As listed in Table 2, admission was significantly more common in ATV injuries (41.1%, n = 30) compared with bicycle injury (16.5%, n = 17), with a 24.6% difference in admission rates (95% CI 10.3%, 38.3%). Although the admission rate for ATV injuries was also higher than that of dirt bike injuries (25.9%), this difference is not statistically significant. Admission rates for other vehicles were not compared because of the small sample sizes. However, a statistically significant difference in mean age of 1.3 years (95% CI 0.3, 2.4) was observed between patients who were admitted (11.5) and discharged (10.2), with admissions occurring more commonly in slightly older patients. The percentage of patients who were noted not to be wearing protective head gear is also displayed in Table 2.
When considering all WRD-related injuries, 39.5% (n = 104) of patients were wearing helmets at the time of injury, with 18 cases not documented. As displayed in Fig. 2, only two of the six vehicle types with the highest proportions of injuries were found to have a helmet usage rate of greater than 50.0%, with 74.1% of dirt bike users and 69.2% of motorcycle users wearing helmets. Less than half of the patients using the other four major vehicle types were wearing helmets, with helmet use reported in 42.5% of ATV injuries, 37.9% of bicycle injuries, 31.3% of scooter injuries, and only 21.4% of skateboard injuries. The remaining 7.0% of WRD injuries were excluded from the chart, due to small sample size, but helmet data regarding these vehicle types can be seen in Table 2.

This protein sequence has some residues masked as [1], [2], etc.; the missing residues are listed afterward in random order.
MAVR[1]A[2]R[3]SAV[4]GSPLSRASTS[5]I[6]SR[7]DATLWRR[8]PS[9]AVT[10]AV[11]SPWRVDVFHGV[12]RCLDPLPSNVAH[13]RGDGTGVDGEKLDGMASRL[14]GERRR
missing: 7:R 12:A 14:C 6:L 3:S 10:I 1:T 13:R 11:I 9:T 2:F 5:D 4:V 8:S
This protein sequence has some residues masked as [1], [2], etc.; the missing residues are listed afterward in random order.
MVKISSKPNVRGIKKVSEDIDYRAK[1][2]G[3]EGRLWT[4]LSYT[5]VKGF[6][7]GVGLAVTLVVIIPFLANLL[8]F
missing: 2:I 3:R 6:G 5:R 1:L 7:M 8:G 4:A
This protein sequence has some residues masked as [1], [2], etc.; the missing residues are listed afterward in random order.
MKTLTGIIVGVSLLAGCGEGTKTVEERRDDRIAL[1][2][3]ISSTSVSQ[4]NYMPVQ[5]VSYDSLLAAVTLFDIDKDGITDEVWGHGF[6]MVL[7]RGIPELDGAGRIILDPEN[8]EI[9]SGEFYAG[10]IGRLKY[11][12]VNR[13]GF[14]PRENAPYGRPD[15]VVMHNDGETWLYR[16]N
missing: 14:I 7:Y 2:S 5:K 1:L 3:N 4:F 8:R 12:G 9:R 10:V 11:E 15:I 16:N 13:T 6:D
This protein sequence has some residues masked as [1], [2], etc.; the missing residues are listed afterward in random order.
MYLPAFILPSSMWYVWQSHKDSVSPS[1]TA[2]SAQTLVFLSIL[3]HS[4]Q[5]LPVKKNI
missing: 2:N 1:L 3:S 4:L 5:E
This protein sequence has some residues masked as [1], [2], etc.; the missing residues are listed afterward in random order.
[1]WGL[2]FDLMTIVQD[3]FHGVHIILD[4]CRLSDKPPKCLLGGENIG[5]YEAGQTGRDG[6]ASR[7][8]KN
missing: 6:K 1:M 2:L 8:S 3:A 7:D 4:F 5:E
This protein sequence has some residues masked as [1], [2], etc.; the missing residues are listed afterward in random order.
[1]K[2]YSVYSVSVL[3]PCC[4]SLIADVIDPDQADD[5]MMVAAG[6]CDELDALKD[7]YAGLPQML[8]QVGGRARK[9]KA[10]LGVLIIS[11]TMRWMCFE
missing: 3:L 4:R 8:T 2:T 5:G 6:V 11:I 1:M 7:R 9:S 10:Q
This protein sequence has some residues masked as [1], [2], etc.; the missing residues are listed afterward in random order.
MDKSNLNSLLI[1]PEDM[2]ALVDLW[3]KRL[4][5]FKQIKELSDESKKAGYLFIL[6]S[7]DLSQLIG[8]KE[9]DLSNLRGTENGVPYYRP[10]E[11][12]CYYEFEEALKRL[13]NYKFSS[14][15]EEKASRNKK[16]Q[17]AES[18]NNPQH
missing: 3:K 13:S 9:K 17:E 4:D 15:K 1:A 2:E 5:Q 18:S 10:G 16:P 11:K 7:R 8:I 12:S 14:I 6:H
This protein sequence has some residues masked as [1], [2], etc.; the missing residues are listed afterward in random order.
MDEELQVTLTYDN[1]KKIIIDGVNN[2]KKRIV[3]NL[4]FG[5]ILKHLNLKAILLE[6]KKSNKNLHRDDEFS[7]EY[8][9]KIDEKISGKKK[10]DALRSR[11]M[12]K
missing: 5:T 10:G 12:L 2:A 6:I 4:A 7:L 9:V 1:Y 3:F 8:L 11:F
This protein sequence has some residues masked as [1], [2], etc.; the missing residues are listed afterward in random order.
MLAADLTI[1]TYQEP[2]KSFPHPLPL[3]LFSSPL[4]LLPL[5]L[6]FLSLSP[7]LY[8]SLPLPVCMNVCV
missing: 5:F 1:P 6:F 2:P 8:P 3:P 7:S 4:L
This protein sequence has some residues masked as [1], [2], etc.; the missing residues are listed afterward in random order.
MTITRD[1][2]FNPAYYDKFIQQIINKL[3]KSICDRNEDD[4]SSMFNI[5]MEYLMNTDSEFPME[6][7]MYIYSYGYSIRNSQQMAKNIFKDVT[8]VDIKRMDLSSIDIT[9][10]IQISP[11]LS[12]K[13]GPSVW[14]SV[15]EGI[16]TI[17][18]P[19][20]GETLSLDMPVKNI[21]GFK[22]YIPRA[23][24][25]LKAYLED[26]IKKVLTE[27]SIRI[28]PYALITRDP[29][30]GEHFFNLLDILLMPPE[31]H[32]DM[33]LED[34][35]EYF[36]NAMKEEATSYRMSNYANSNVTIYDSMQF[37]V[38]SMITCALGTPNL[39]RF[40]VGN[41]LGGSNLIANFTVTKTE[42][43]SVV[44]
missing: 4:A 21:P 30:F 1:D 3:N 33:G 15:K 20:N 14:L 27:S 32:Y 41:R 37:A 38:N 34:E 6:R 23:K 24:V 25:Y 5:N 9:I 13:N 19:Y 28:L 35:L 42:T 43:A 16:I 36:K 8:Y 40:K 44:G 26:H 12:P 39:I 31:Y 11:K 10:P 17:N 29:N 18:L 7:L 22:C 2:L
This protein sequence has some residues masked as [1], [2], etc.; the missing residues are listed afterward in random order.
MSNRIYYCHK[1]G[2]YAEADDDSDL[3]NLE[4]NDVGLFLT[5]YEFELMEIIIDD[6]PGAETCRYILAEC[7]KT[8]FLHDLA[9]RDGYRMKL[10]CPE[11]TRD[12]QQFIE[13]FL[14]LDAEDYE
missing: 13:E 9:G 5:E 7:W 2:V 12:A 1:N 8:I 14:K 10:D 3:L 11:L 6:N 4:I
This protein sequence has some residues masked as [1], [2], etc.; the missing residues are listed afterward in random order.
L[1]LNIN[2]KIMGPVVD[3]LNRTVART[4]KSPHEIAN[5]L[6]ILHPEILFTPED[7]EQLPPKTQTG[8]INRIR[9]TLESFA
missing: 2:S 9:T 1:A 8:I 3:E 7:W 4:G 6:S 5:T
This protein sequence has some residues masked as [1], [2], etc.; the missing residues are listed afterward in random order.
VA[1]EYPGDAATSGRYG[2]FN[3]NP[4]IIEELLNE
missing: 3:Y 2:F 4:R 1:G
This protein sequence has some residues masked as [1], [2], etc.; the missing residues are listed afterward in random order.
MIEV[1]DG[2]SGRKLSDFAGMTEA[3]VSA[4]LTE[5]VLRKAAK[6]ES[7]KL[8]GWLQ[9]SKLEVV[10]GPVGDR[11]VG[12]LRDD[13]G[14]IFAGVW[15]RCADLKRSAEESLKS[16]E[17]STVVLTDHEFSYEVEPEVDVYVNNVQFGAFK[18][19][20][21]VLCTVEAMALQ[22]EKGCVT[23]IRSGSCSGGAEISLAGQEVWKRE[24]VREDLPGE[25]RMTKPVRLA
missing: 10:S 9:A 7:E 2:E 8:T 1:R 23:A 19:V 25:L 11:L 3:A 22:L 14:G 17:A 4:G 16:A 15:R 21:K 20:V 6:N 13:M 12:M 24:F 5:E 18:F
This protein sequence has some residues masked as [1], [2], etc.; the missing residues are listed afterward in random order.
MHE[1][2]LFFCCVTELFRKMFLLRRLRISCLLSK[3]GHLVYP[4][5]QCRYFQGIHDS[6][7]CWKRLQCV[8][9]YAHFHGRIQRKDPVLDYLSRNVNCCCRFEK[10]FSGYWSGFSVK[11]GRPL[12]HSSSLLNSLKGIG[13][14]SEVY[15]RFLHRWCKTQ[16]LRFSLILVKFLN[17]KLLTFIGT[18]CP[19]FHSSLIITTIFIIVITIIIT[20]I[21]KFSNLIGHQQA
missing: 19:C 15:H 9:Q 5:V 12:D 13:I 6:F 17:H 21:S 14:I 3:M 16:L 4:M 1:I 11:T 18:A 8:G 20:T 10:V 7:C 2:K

When comparing helmet usage across race categories, a significantly higher proportion of white patients used helmets (47.4%) compared to nonwhite patients (18.9%), with a difference in helmet rates of 28.5% (95% CI 14.3%, 39.4%). However, there were no significant differences in frequency of helmet use by age or gender observed. Additionally, the difference in admission rates for helmeted patients was not statistically significant compared to non-helmeted patients.